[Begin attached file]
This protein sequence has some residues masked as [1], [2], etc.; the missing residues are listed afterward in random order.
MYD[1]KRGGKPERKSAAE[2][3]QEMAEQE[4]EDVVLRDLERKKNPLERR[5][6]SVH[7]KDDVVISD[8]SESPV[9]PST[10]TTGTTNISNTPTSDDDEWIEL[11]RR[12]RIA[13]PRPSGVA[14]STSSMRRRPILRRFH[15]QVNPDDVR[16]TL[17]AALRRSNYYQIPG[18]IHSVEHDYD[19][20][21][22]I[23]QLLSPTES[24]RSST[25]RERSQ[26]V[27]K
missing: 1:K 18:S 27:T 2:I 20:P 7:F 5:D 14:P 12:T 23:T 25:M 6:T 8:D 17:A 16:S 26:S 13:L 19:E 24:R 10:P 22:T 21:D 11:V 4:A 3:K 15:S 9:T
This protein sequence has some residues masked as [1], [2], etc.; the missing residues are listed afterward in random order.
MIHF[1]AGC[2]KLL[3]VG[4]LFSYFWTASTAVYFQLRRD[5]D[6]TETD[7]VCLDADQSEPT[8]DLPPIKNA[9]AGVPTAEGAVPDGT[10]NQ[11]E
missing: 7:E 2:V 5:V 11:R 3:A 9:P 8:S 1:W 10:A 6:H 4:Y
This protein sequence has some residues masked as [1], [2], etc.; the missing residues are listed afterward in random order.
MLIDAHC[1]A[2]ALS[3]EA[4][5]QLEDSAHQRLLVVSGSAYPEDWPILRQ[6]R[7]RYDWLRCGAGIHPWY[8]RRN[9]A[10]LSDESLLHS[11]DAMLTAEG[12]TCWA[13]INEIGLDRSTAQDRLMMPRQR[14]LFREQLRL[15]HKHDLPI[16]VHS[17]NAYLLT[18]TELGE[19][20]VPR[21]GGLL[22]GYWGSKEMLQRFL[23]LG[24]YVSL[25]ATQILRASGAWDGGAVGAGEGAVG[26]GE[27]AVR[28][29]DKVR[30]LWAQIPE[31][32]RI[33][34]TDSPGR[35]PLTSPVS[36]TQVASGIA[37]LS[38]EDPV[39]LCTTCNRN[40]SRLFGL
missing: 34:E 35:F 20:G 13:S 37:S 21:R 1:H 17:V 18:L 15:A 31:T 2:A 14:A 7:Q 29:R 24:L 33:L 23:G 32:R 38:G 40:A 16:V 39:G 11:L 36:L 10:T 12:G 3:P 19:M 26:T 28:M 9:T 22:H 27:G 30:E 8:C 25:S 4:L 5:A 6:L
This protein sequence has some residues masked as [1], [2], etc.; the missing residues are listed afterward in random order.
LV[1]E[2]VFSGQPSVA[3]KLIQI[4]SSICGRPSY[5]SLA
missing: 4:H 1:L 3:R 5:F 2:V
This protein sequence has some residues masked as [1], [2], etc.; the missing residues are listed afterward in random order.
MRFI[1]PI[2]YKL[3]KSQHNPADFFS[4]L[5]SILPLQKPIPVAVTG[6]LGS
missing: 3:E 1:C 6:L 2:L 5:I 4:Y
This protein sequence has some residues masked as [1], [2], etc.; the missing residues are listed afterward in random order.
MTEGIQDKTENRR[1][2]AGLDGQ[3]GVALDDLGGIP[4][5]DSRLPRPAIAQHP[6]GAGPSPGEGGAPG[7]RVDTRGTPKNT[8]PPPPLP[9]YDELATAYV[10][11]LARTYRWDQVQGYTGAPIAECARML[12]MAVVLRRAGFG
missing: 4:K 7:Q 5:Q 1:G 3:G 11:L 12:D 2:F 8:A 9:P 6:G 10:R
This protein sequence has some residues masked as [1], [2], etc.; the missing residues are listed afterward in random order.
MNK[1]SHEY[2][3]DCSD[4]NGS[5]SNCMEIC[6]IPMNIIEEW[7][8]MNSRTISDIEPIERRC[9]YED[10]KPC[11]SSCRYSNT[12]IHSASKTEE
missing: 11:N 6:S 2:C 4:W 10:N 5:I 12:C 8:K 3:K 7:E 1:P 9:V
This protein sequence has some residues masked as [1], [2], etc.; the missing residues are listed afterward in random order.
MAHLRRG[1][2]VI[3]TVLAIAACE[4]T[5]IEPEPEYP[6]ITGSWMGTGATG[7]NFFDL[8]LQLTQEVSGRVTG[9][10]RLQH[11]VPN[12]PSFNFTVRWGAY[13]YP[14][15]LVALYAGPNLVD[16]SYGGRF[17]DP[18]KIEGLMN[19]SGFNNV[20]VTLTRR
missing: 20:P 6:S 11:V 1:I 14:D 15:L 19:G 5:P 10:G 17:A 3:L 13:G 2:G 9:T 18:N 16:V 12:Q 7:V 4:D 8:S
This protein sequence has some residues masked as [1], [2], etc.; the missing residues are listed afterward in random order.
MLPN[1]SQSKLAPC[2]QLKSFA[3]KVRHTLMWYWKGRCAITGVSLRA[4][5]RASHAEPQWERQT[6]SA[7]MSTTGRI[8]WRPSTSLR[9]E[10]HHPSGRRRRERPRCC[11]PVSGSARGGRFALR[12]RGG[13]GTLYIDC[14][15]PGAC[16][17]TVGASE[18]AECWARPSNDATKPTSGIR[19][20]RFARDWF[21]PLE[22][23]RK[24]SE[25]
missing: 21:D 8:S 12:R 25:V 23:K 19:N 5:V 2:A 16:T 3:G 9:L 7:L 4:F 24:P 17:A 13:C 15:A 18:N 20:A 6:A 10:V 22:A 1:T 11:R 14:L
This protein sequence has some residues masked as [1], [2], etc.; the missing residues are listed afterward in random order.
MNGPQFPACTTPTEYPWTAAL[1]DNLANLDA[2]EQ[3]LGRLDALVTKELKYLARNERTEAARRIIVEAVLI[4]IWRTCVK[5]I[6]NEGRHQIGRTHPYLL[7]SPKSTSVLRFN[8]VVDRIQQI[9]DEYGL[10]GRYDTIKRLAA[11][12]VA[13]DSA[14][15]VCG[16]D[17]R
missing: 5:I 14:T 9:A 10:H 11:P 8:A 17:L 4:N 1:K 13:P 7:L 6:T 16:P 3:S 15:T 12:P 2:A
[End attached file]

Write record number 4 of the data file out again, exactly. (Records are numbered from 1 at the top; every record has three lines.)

This protein sequence has some residues masked as [1], [2], etc.; the missing residues are listed afterward in random order.
LV[1]E[2]VFSGQPSVA[3]KLIQI[4]SSICGRPSY[5]SLA
missing: 4:H 1:L 3:R 5:F 2:V